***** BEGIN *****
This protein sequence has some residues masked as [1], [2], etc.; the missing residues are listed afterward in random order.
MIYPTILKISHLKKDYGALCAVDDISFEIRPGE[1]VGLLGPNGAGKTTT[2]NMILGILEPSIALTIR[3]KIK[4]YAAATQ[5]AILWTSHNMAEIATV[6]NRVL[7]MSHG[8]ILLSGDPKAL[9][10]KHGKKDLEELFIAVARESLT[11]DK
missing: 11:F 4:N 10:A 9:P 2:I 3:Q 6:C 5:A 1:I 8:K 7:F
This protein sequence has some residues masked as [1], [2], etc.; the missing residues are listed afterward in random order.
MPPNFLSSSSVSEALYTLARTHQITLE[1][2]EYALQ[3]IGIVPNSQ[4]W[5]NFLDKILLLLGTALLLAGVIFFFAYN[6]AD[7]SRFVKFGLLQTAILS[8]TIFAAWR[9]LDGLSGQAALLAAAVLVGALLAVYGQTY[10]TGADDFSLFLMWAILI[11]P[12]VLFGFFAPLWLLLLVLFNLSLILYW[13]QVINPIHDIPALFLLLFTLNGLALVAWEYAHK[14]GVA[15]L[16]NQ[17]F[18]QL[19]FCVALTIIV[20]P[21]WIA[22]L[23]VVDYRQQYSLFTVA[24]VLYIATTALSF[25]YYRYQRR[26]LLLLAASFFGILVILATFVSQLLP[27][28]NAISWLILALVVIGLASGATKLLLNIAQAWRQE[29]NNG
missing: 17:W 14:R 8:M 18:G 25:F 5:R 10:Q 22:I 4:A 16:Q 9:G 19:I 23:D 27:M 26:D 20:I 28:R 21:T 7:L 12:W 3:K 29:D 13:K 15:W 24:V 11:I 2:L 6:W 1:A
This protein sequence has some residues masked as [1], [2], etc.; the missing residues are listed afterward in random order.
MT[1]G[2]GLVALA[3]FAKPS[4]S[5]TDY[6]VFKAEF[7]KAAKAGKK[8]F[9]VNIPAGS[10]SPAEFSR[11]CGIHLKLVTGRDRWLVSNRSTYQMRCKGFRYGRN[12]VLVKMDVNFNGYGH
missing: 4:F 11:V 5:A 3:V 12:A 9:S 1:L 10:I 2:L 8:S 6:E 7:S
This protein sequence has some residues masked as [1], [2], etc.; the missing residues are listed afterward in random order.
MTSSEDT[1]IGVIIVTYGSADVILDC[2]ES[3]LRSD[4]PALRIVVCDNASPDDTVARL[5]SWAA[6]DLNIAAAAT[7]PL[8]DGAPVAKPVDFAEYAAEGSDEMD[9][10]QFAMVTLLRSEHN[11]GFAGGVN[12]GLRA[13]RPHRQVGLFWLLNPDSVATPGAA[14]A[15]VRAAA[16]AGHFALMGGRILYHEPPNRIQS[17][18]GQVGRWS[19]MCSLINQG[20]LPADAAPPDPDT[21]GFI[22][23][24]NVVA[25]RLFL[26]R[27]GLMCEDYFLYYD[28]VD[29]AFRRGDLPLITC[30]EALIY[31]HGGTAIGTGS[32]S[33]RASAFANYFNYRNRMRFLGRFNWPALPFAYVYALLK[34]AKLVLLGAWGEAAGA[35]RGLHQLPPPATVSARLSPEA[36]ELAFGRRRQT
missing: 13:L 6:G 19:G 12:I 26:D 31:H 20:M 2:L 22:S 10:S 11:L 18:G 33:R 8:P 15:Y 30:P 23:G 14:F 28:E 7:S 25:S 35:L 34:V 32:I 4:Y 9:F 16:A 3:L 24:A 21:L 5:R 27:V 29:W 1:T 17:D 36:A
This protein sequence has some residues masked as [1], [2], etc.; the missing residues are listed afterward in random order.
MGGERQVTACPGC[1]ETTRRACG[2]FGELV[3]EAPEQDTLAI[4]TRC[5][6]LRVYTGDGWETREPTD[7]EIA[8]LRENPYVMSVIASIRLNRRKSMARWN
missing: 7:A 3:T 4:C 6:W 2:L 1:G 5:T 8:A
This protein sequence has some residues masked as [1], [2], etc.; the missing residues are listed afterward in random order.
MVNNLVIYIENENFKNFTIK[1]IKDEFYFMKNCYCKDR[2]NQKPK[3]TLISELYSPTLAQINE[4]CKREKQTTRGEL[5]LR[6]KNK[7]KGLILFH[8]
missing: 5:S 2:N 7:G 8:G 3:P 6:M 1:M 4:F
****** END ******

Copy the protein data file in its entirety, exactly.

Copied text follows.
This protein sequence has some residues masked as [1], [2], etc.; the missing residues are listed afterward in random order.
MIYPTILKISHLKKDYGALCAVDDISFEIRPGE[1]VGLLGPNGAGKTTT[2]NMILGILEPSIALTIR[3]KIK[4]YAAATQ[5]AILWTSHNMAEIATV[6]NRVL[7]MSHG[8]ILLSGDPKAL[9][10]KHGKKDLEELFIAVARESLT[11]DK
missing: 11:F 4:N 10:A 9:P 2:I 3:Q 6:C 5:A 1:I 8:K 7:F
This protein sequence has some residues masked as [1], [2], etc.; the missing residues are listed afterward in random order.
MPPNFLSSSSVSEALYTLARTHQITLE[1][2]EYALQ[3]IGIVPNSQ[4]W[5]NFLDKILLLLGTALLLAGVIFFFAYN[6]AD[7]SRFVKFGLLQTAILS[8]TIFAAWR[9]LDGLSGQAALLAAAVLVGALLAVYGQTY[10]TGADDFSLFLMWAILI[11]P[12]VLFGFFAPLWLLLLVLFNLSLILYW[13]QVINPIHDIPALFLLLFTLNGLALVAWEYAHK[14]GVA[15]L[16]NQ[17]F[18]QL[19]FCVALTIIV[20]P[21]WIA[22]L[23]VVDYRQQYSLFTVA[24]VLYIATTALSF[25]YYRYQRR[26]LLLLAASFFGILVILATFVSQLLP[27][28]NAISWLILALVVIGLASGATKLLLNIAQAWRQE[29]NNG
missing: 17:W 14:R 8:M 18:G 25:F 5:R 10:Q 22:I 4:A 16:Q 9:G 19:I 23:D 27:M 26:D 20:I 28:R 21:T 7:L 12:W 3:K 29:D 13:K 15:W 24:V 11:I 2:L 6:W 1:A
This protein sequence has some residues masked as [1], [2], etc.; the missing residues are listed afterward in random order.
MT[1]G[2]GLVALA[3]FAKPS[4]S[5]TDY[6]VFKAEF[7]KAAKAGKK[8]F[9]VNIPAGS[10]SPAEFSR[11]CGIHLKLVTGRDRWLVSNRSTYQMRCKGFRYGRN[12]VLVKMDVNFNGYGH
missing: 4:F 11:V 5:A 3:V 12:A 9:S 1:L 10:I 2:L 8:S 6:E 7:S
This protein sequence has some residues masked as [1], [2], etc.; the missing residues are listed afterward in random order.
MTSSEDT[1]IGVIIVTYGSADVILDC[2]ES[3]LRSD[4]PALRIVVCDNASPDDTVARL[5]SWAA[6]DLNIAAAAT[7]PL[8]DGAPVAKPVDFAEYAAEGSDEMD[9][10]QFAMVTLLRSEHN[11]GFAGGVN[12]GLRA[13]RPHRQVGLFWLLNPDSVATPGAA[14]A[15]VRAAA[16]AGHFALMGGRILYHEPPNRIQS[17][18]GQVGRWS[19]MCSLINQG[20]LPADAAPPDPDT[21]GFI[22][23][24]NVVA[25]RLFL[26]R[27]GLMCEDYFLYYD[28]VD[29]AFRRGDLPLITC[30]EALIY[31]HGGTAIGTGS[32]S[33]RASAFANYFNYRNRMRFLGRFNWPALPFAYVYALLK[34]AKLVLLGAWGEAAGA[35]RGLHQLPPPATVSARLSPEA[36]ELAFGRRRQT
missing: 13:L 6:G 19:G 12:I 26:D 31:H 20:M 2:L 22:S 10:S 11:L 18:G 33:R 8:P 15:Y 30:P 23:G 14:F 28:E 7:S 25:S 35:L 34:V 32:I 4:Y 9:F 16:A 3:L 24:A 21:L 5:R 27:V 29:W 1:T 17:D 36:A
This protein sequence has some residues masked as [1], [2], etc.; the missing residues are listed afterward in random order.
MGGERQVTACPGC[1]ETTRRACG[2]FGELV[3]EAPEQDTLAI[4]TRC[5][6]LRVYTGDGWETREPTD[7]EIA[8]LRENPYVMSVIASIRLNRRKSMARWN
missing: 7:A 3:T 4:C 6:W 2:L 1:G 5:T 8:A
This protein sequence has some residues masked as [1], [2], etc.; the missing residues are listed afterward in random order.
MVNNLVIYIENENFKNFTIK[1]IKDEFYFMKNCYCKDR[2]NQKPK[3]TLISELYSPTLAQINE[4]CKREKQTTRGEL[5]LR[6]KNK[7]KGLILFH[8]
missing: 5:S 2:N 7:G 8:G 3:P 6:M 1:M 4:F